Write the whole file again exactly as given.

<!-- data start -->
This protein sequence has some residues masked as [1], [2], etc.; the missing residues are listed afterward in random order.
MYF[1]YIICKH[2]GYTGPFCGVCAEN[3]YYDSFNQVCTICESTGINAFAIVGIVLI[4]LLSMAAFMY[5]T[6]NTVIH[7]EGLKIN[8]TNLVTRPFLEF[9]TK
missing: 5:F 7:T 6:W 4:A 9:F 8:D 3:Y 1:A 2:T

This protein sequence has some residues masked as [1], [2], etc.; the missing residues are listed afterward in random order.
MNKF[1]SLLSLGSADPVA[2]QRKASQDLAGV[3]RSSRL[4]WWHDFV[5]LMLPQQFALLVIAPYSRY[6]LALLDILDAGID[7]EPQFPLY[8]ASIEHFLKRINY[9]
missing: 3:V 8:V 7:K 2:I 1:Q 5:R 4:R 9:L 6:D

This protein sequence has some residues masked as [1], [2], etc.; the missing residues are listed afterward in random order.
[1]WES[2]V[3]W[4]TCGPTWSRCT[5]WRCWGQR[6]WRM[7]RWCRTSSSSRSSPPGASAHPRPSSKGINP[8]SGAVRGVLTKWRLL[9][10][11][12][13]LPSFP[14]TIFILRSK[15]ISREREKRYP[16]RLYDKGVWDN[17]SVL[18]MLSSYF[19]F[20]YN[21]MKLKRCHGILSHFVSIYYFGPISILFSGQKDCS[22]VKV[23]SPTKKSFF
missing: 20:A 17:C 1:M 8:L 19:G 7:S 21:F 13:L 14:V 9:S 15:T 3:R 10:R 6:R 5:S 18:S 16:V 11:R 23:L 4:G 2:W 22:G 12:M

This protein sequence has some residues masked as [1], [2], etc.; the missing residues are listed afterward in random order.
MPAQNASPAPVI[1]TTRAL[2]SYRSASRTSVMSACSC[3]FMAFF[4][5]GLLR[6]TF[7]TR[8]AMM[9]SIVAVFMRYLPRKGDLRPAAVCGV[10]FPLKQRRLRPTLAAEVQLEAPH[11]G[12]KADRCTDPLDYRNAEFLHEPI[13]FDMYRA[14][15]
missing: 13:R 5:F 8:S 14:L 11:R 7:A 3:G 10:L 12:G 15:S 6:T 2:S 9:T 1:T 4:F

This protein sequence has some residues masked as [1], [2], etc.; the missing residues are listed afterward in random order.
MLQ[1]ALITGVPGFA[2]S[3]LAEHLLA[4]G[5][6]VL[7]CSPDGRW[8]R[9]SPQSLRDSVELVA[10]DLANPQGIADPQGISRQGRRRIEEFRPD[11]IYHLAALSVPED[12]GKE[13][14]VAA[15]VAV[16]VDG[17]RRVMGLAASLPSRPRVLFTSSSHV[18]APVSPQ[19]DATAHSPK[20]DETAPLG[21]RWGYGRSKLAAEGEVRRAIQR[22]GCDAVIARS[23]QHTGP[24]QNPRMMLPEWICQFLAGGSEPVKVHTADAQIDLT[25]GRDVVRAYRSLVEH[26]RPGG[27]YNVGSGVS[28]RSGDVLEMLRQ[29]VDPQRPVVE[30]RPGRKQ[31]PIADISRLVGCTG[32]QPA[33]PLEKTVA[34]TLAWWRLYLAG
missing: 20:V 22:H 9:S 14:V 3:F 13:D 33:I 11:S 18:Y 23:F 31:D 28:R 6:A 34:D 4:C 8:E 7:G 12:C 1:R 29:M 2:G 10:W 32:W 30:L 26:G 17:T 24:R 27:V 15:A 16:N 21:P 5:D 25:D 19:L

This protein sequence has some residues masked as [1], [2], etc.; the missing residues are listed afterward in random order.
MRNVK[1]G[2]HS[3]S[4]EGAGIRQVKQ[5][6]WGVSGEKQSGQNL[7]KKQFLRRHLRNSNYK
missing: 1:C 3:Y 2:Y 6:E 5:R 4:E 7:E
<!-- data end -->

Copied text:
This protein sequence has some residues masked as [1], [2], etc.; the missing residues are listed afterward in random order.
MYF[1]YIICKH[2]GYTGPFCGVCAEN[3]YYDSFNQVCTICESTGINAFAIVGIVLI[4]LLSMAAFMY[5]T[6]NTVIH[7]EGLKIN[8]TNLVTRPFLEF[9]TK
missing: 5:F 7:T 6:W 4:A 9:F 8:D 3:Y 1:A 2:T

This protein sequence has some residues masked as [1], [2], etc.; the missing residues are listed afterward in random order.
MNKF[1]SLLSLGSADPVA[2]QRKASQDLAGV[3]RSSRL[4]WWHDFV[5]LMLPQQFALLVIAPYSRY[6]LALLDILDAGID[7]EPQFPLY[8]ASIEHFLKRINY[9]
missing: 3:V 8:V 7:K 2:I 1:Q 5:R 4:R 9:L 6:D

This protein sequence has some residues masked as [1], [2], etc.; the missing residues are listed afterward in random order.
[1]WES[2]V[3]W[4]TCGPTWSRCT[5]WRCWGQR[6]WRM[7]RWCRTSSSSRSSPPGASAHPRPSSKGINP[8]SGAVRGVLTKWRLL[9][10][11][12][13]LPSFP[14]TIFILRSK[15]ISREREKRYP[16]RLYDKGVWDN[17]SVL[18]MLSSYF[19]F[20]YN[21]MKLKRCHGILSHFVSIYYFGPISILFSGQKDCS[22]VKV[23]SPTKKSFF
missing: 20:A 17:C 1:M 8:L 19:G 7:S 21:F 13:L 14:V 9:S 15:T 3:R 10:R 6:R 5:S 18:S 16:V 11:R 23:L 4:G 2:W 22:G 12:M

This protein sequence has some residues masked as [1], [2], etc.; the missing residues are listed afterward in random order.
MPAQNASPAPVI[1]TTRAL[2]SYRSASRTSVMSACSC[3]FMAFF[4][5]GLLR[6]TF[7]TR[8]AMM[9]SIVAVFMRYLPRKGDLRPAAVCGV[10]FPLKQRRLRPTLAAEVQLEAPH[11]G[12]KADRCTDPLDYRNAEFLHEPI[13]FDMYRA[14][15]
missing: 13:R 5:F 8:S 14:L 11:R 7:A 3:G 10:L 12:G 15:S 6:T 2:S 9:T 1:T 4:F

This protein sequence has some residues masked as [1], [2], etc.; the missing residues are listed afterward in random order.
MLQ[1]ALITGVPGFA[2]S[3]LAEHLLA[4]G[5][6]VL[7]CSPDGRW[8]R[9]SPQSLRDSVELVA[10]DLANPQGIADPQGISRQGRRRIEEFRPD[11]IYHLAALSVPED[12]GKE[13][14]VAA[15]VAV[16]VDG[17]RRVMGLAASLPSRPRVLFTSSSHV[18]APVSPQ[19]DATAHSPK[20]DETAPLG[21]RWGYGRSKLAAEGEVRRAIQR[22]GCDAVIARS[23]QHTGP[24]QNPRMMLPEWICQFLAGGSEPVKVHTADAQIDLT[25]GRDVVRAYRSLVEH[26]RPGG[27]YNVGSGVS[28]RSGDVLEMLRQ[29]VDPQRPVVE[30]RPGRKQ[31]PIADISRLVGCTG[32]QPA[33]PLEKTVA[34]TLAWWRLYLAG
missing: 20:V 22:H 9:S 14:V 3:F 13:D 33:I 11:S 18:Y 23:F 31:D 28:R 6:A 34:D 4:C 8:E 7:G 12:C 1:R 29:M 2:G 10:W 32:W 30:L 26:G 17:T 24:R 27:V 15:A 16:N 21:P 5:D 25:D 19:L

This protein sequence has some residues masked as [1], [2], etc.; the missing residues are listed afterward in random order.
MRNVK[1]G[2]HS[3]S[4]EGAGIRQVKQ[5][6]WGVSGEKQSGQNL[7]KKQFLRRHLRNSNYK
missing: 1:C 3:Y 2:Y 6:E 5:R 4:E 7:E